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Nottamun Town / Nottamun Fair

[ Roud 1044 ; Ballad Index WB2006 ; Bodleian Roud 1044 ; trad.]

A song from the repertoire of Jean Ritchie of Viper in Perry County, Kentucky, was borrowed by Shirley Collins when Jean was collecting in England, and then recorded with Davey Graham in 1964 for their album Folk Roots, New Routes. Ashley Hutchings commented in his songbook A Little Music:

[Nottamun Town is more than a nonsense song,] probably an old magic song using the device of riddles. The “back-handed awk'ard talk” resembles the language of mummers plays. As an old Kentuckian told Jean Ritchie: “If 'twas understood, then the good luck and the magic be lost.” But who can resist a riddle? So, at the risk of losing good luck and magic, perhaps I could start the ball rolling by suggesting that the part which begins “Sat down on a hard, cold frozen stone” might refer to a cemetery?

Some explicitly sexual references are said to have been self-censored out of the song by the folk.

Bert Jansch sang Nottamun Town in 1966 on his Transatlantic album Jack Orion.

Later, Bob Dylan took the tune for his angry Masters of War and in 1969 Fairport Convention with lead singer Sandy Denny recorded Nottamun Town for their album What We Did on Our Holidays. Their guitar-and-drums duet is reminiscent of the things Davey was doing on Better Git It in Your Soul several years before. There is an interesting instrumental portion in the song, featuring acoustic guitar (Richard Thompson), bongos (Martin Lamble) and violin (Simon Nicol). Fairport Convention's version was also included in 1975 on the anthology The Electric Muse and in 2004 on the 5CD Fledg'ling anthology A Boxful of Treasures.

A BBC radio performance by Fairport Convention was recorded on May 28, 1968 in Studio 1, 201 Piccadilly, for the Top Gear / John Peel radio show and broadcast on June 2, 1968 with a repeat on June 30, 1968. It was produced by Bernie Andrews. The track can be found on the semi-bootleg From Past Archives It was finally released officially in 2002 on the Island CD re-release of Heyday and on the Fairport unConventioNal 4CD set.

Roger McGuinn and Jean Ritchie sang Nottamun Town on Roger McGuinn's CD Treasures from the Folk Den.

Lady Maisery sang Nottamun Fair with Rowan Rheingans playing the bansitar (a cross between a banjo and a musical instrument, as Hannah James noted) in 2011 on their CD Weave & Spin. They commented in their liner notes:

The ultimate surrealist ballad! The topsy-turvy world it depicts is very much like the traditional “world turned upside down” motif found in English culture and Nottamun may be a corruption of Nottingham (much less exotic!). Hazel [Askew] took the words from various sources to make our version and it also features the equally surreal Bansitar, which was made by Rowan's dad Helmut.

This YouTube video shows Lady Maisery singing Nottamun Fair at the Beverley Folk Acoustic Roots Festival in June 2012:

Lyrics

Jean Ritchie sings Nottamun Town

In fair Nottamun Town not a soul would look up
Not a soul would look up, not a soul would look down
Not a soul would look up, not a soul would look down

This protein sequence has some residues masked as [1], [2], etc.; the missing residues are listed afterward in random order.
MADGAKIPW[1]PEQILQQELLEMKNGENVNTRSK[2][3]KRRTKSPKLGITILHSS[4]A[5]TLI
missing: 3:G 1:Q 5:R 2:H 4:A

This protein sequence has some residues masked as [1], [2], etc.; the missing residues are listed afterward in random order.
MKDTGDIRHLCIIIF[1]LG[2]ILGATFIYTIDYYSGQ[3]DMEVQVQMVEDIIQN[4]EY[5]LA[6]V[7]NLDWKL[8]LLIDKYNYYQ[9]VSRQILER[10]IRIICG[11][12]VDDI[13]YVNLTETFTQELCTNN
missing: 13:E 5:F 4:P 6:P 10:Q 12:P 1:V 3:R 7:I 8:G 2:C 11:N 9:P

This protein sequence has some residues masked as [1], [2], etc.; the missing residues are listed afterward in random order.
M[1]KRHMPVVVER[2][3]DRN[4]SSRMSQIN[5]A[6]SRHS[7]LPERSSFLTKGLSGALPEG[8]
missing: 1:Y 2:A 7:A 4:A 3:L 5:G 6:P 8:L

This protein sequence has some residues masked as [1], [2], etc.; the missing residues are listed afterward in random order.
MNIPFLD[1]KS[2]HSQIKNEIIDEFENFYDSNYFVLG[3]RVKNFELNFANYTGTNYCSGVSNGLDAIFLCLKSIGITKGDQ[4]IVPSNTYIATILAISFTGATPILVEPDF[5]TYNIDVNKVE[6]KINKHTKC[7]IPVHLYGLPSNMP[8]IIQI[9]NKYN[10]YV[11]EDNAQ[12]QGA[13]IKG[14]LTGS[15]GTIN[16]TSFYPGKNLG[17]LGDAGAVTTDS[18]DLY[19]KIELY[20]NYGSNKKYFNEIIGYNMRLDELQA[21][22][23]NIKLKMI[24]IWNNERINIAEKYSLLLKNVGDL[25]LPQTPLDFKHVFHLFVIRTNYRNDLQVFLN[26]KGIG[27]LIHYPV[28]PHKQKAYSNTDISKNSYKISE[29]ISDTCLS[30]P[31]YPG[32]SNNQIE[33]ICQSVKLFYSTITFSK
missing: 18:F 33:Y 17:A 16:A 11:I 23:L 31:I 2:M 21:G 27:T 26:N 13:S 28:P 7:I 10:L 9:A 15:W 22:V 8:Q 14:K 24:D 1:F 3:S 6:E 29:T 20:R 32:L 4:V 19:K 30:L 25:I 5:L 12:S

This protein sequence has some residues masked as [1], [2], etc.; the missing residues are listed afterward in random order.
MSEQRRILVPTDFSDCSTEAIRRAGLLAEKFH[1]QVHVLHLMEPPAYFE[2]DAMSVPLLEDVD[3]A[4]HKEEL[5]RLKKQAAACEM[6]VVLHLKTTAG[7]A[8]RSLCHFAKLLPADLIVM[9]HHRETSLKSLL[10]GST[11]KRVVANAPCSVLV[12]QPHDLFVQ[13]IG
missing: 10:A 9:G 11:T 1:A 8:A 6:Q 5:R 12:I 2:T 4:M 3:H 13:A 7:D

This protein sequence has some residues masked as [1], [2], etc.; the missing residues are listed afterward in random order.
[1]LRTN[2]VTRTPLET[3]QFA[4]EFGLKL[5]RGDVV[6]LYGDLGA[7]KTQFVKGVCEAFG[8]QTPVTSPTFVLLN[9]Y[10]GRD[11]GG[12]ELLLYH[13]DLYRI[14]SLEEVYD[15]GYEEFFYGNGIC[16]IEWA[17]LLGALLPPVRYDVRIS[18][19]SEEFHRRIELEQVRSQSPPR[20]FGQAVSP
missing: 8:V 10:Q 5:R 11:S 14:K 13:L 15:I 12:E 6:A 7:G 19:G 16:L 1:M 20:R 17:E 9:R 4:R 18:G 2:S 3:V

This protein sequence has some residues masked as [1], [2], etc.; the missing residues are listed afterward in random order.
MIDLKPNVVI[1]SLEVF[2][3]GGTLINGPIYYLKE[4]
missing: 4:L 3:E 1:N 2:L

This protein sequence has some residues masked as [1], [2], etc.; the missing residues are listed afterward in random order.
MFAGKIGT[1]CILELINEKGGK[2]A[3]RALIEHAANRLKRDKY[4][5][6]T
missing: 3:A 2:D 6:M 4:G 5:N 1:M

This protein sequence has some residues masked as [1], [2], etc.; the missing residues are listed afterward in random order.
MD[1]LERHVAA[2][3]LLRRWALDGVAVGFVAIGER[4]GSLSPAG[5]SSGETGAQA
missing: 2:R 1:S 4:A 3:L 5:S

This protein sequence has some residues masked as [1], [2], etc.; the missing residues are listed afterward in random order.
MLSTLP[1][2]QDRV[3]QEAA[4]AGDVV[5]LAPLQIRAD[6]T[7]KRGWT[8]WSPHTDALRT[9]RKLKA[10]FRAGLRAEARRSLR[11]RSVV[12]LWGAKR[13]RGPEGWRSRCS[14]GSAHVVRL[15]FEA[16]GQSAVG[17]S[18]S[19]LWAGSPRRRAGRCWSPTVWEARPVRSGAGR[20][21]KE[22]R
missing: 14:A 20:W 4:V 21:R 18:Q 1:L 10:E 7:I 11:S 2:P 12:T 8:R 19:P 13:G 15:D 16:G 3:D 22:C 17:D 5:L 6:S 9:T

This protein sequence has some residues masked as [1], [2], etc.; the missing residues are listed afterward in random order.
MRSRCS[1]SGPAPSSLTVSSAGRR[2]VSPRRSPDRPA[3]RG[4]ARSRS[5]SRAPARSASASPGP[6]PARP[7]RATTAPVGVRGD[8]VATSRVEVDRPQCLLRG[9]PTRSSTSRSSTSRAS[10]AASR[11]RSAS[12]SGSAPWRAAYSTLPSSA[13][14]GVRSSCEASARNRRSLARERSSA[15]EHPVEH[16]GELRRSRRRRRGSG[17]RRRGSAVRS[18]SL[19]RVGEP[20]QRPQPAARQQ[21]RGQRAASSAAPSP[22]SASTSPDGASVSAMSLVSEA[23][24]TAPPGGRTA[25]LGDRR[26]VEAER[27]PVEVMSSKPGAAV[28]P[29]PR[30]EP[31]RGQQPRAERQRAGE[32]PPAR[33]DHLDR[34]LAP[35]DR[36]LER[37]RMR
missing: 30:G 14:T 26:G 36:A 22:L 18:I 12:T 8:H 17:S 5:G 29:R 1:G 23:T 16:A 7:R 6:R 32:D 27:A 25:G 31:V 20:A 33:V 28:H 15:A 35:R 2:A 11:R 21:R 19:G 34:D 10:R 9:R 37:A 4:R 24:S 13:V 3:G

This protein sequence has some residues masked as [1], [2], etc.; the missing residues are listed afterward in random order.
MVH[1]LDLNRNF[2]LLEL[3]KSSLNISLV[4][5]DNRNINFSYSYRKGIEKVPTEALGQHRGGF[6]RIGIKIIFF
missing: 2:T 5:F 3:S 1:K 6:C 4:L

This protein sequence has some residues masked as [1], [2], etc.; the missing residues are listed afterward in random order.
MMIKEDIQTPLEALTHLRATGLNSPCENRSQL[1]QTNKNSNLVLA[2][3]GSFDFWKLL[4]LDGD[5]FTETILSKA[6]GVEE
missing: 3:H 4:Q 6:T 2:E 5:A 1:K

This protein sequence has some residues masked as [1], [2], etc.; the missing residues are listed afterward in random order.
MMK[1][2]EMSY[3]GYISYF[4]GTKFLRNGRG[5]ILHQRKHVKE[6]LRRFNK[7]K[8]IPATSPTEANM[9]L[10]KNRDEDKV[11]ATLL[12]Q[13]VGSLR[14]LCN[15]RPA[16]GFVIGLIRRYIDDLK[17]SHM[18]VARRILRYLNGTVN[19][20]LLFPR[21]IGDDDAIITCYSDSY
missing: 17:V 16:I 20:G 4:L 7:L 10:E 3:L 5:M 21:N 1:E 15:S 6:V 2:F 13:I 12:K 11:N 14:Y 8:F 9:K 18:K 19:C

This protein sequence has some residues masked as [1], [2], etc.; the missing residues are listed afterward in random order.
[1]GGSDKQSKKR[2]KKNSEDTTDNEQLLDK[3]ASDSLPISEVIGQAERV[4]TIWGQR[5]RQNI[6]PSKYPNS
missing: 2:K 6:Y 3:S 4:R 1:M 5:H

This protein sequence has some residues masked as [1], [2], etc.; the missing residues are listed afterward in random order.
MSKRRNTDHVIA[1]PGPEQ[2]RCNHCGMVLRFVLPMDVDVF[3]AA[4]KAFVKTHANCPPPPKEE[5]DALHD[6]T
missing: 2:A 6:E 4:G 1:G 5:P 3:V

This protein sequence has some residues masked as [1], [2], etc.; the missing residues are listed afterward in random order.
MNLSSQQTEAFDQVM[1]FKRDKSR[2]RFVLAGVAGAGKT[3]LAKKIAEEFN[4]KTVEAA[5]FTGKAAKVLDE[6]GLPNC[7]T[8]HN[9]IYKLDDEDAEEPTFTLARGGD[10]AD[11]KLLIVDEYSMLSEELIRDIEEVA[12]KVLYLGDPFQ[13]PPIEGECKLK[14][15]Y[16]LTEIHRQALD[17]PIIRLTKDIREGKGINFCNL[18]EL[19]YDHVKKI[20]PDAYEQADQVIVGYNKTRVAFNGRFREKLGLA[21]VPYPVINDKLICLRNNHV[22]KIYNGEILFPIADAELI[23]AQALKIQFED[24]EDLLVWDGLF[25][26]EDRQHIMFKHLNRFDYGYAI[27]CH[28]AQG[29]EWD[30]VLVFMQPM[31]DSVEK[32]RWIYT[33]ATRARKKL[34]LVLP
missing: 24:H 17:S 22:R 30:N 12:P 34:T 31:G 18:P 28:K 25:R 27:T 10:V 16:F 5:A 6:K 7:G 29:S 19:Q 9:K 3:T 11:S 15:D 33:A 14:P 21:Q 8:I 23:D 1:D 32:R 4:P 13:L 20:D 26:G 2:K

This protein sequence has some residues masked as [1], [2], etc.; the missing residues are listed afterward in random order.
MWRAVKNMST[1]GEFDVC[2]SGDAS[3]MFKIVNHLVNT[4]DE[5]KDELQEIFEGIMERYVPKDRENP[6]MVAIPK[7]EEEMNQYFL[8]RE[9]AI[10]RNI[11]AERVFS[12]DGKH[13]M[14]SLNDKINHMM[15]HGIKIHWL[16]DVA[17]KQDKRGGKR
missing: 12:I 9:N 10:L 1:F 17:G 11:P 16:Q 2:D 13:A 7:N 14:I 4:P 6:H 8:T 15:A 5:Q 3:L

To show me the way to fair Nottamun Town.

I rode a grey horse, a mule roany mare
Grey mane and grey tail, a green stripe down her back
Grey mane and grey tail, a green stripe down her back
There wa'nt a hair on her be-what was coal black.

She stood so still, she threw me to the dirt.
She tore my hide and bruised my shirt
From saddle to stirrup I mounted again
And on my ten toes I rode over the plain.

Met the King and the Queen, and a company more
A-Riding behind and a-marching before
Come a stark naked drummer a-beating the drum
With his heels in his bosom come a-marching along.

They laughed and they smiled, not a soul did look gay
They talked all the while, not a word did they say
I bought me a quart to drive gladness away
And to stifle the dust, for it rained the whole day.

Sat down on a hard, hot cold frozen stone,
Ten thousand stood 'round me, yet it's alone
Took my hat in my hands for to keep my head warm,
Ten thousand got drownded that never was born.

Fairport Convention sing Nottamun Town

In Nottamun Town not a soul would look up,
Not a soul would look up, not a soul would look down,
Not a soul would look up, not a soul would look down,
To show me the way to fair Nottamun Town.

Met the King and the Queen, and a company more
Come a-walking behind and a-riding before
Come a stark naked drummer a-beating the drum
With his hands on his bosom, come marching along.

Sat down on a hard, hot cold frozen stone,
Ten thousand stood 'round me, yet I was alone
Took my hat in my hands for to keep my head warm,
Ten thousand got drownded that never was born.

(repeat first verse)

Lady Maisery sing Nottamun Fair

As I went down to Nottamun Fair
I rode a grey horse they call a grey mare.
White mane, white tail, green stripe down her back,
There's not a hair on her that isn't coal-black.

She stood so still, she threw me to the dirt,
She tore at my skin, she bruised my shirt.
From saddle to stirrup I mounted again
And on my ten toes I rode over the plain.

Met the King and the Queen and a company more
A-riding behind, a-walking before.
The bells did ring and the people did stare
To see a coach and six horses drawn by a grey mare.

But when I got there not a soul could I see
But ten thousand people sat laughing at me.
Sat laughing and chaffing and making their game
To see my feet off and my shoes going lame.

One moonshiny morning, at night when was dark,
It rained and it hailed as I went through the park.
Took my hat in my hand for to keep my head warm,
Ten thousand got drownded that never was born.